Since 2012, the international NGO Caritas Switzerland and the Vietnamese NGO PanNature, funded by Misereor, has implemented the community-based tourism project in Nam Dam
village, Quan Ba district, Ha Giang province, Vietnam.
The objective of this project was to develop a tourism model in Nam Dam as a pilot of how community-based tourism can contribute towards the improvement of local people’s lives while preserving their cultural and natural heritage.
A promotional video for attracting tourists and tour operators has been planned, using a participatory storytelling approach. With help of ParticipatoryStory, four short clips were developed by the community, in which the participants present a short portrait of their village history, culture and daily life as well as their homestays with the cross-over storytelling technique. From these short clips, different sequences have been integrated into the promotional tourism video which you can find at the end of this blog.
The Yao nationality (its great majority branch is also known as Mien) is a government classification for various minorities in China. In addition to China, Yao also live in northern Vietnam, northern Laos, Burma and Thailand. The Yao nationality or “người Dao” as spelled in Vietnamese form one of the 54 ethnic groups officially recognized by Vietnamese government.
Language & Writings
There are several distinct groups within the Dao nationality, and they speak several different languages, ranging from traditional Chinese to several dialects all over Vietnam, Lao and Thailand. Several written languages also co-exist. Nowadays, the young generation cannot read their traditional written languages anymore and many books have already been lost as they have been sold to wealthy buyers from China or Vietnam.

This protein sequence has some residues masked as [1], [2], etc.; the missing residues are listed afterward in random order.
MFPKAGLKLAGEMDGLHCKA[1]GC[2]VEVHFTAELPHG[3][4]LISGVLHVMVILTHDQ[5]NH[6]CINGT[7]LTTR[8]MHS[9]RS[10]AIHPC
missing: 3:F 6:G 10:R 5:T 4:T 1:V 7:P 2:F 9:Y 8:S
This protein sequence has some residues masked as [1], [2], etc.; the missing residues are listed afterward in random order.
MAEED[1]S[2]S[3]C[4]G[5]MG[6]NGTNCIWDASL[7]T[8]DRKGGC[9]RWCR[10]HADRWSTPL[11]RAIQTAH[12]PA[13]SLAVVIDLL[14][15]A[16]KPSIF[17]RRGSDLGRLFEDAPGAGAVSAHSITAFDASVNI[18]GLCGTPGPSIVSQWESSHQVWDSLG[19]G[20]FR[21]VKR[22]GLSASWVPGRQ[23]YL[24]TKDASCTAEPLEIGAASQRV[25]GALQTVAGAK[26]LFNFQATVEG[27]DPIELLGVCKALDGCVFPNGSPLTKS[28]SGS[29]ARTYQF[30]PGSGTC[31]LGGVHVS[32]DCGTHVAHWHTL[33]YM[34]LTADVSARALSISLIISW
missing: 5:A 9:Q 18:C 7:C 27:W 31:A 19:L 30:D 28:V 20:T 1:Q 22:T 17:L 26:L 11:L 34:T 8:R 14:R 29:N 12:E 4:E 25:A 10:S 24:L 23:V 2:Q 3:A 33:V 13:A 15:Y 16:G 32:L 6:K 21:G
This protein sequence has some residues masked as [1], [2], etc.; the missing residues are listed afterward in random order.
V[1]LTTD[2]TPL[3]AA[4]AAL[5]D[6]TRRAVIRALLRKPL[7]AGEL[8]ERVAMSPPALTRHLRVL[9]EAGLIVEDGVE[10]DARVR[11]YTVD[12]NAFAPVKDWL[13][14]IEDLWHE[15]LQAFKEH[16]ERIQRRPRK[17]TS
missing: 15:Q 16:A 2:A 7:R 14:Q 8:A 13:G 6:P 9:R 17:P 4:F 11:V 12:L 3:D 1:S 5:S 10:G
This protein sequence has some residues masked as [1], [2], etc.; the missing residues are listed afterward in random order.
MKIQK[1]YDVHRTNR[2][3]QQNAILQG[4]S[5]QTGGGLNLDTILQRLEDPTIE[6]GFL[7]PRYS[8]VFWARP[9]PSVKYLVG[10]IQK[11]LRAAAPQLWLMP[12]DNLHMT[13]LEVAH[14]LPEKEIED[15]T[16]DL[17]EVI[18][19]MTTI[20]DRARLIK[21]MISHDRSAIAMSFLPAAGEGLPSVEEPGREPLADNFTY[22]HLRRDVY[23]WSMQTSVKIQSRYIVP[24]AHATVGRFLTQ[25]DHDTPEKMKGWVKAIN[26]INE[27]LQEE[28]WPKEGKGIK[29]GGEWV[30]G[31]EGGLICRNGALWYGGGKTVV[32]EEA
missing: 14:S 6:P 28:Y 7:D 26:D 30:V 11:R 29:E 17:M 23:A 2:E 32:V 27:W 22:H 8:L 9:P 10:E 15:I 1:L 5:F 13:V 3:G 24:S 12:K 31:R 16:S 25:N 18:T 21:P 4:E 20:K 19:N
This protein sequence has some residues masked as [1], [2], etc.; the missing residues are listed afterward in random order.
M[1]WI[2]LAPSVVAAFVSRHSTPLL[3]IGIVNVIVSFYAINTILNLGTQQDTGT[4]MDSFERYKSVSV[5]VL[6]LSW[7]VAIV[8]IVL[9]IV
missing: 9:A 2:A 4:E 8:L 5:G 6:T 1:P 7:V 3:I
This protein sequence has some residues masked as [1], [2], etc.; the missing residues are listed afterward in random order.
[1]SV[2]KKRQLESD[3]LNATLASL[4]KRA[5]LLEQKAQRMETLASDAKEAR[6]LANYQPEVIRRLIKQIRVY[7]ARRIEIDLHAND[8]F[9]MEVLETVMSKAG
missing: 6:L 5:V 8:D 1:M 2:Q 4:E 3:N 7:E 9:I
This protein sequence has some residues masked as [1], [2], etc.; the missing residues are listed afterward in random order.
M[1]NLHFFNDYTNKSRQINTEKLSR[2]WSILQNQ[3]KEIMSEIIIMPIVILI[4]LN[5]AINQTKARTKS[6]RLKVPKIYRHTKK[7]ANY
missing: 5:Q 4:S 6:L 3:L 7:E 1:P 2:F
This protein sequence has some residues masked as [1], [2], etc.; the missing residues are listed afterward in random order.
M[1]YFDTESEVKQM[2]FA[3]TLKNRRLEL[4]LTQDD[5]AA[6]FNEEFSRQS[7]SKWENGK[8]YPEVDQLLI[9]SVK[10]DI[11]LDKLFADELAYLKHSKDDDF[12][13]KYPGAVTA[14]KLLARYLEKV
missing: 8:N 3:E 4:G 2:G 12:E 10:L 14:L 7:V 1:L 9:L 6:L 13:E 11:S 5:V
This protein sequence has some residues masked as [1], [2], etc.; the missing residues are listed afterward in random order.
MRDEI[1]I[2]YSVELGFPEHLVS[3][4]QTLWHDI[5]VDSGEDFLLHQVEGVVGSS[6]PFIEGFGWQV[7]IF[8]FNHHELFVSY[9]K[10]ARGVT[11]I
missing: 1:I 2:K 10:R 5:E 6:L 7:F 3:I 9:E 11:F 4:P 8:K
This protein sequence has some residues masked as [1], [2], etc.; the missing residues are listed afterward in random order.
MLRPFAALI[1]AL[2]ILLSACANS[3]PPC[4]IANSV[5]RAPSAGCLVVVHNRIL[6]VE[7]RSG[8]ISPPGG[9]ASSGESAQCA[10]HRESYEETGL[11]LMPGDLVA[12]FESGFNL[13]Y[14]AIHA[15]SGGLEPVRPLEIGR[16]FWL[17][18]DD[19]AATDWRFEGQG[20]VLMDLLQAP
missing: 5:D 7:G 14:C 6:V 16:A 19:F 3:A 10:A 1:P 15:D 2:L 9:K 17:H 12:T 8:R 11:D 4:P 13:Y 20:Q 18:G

Mr. Ly Quoc Thang about the ancient book of Nam Dam village
The origins of the Dao can be traced back 2,000 years, starting in Hunan Province in China. During the Laotian Civil War in the 1960s and 70s, the Dao tribes of Laos had a good relationship with U.S. forces and were dubbed an “efficient friendly force”. This relationship caused the Laotian government to target Dao tribal groups for revenge once the war was over. This triggered further immigration into Thailand. In the last census in 2000, they numbered roughly 470,000 people in Vietnam where most of them live in the North, close to the Chinese border, like Ha Giang province. Not only because of a history of relocation, bamboo trees are of significant importance for Dao people as bamboo often grows in clusters with a strong vitality. This represents the solidarity of Dao people as well as their diligence and loyalty to their homeland.
Mr. Trieu Van Hanh about the history of Bamboo village
The men and the women of the Dao people cover their heads with a black (Black Dao) or red (Red Dao) scarf. The traditional suit of the women is of bright colors. They also decorate their shirts with decorations made out of silver. Most Dao people depend on agriculture, but nowadays new forms of income are being generated, like pro-poor community homestay tourism. The typical houses of the Dao are rectangular, and they have structures made of wood and bamboo. Normally a Dao house has three rooms: a room and two dormitories in the lateral side. Each one of these rooms has a small oven for cooking. Traditionally, Dao people give shelter to birds by preparing birds nests in their homes – a symbol of Dao hospitality.
Mr. Ly Dai Duyen about the Dao hospitality
In Vietnam, Dao people celebrate many exciting and meaningful festivals such as Nhiang chằm đao (“Jumping Festival”) or Nhơn chung lỉnh (“Red rice, Green rice”). These festivals show the importance of rice farming in the Dao culture. According to a folk legend, in ancient times, rice would appear from the heaven
in the form of a large ball in every house. On one occasion, a lady was sweeping the floor of her house as ordered by her husband to welcome the rice ball. The large rice ball landed in the house when the lady was still sweeping and it hit the broom and then broke into many pieces. Since then people in Vietnam have had
to work hard with their hands to grow rice. The northern highlands are home to typical upland rice varieties.
In a good year, a farming family in these regions produces roughly 100 sacks of rice (each having a weight about 50kg), bringing around 35.000.000 VND or $1,600. All rice is planted, harvested, transported and dried by hand. In Vietnam, rice is called ‘white gold’ and links to the Sanskrit name ‘Dhanya’ which means: “the sustainer of the human race”.
The community about rice production
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Making of Gallery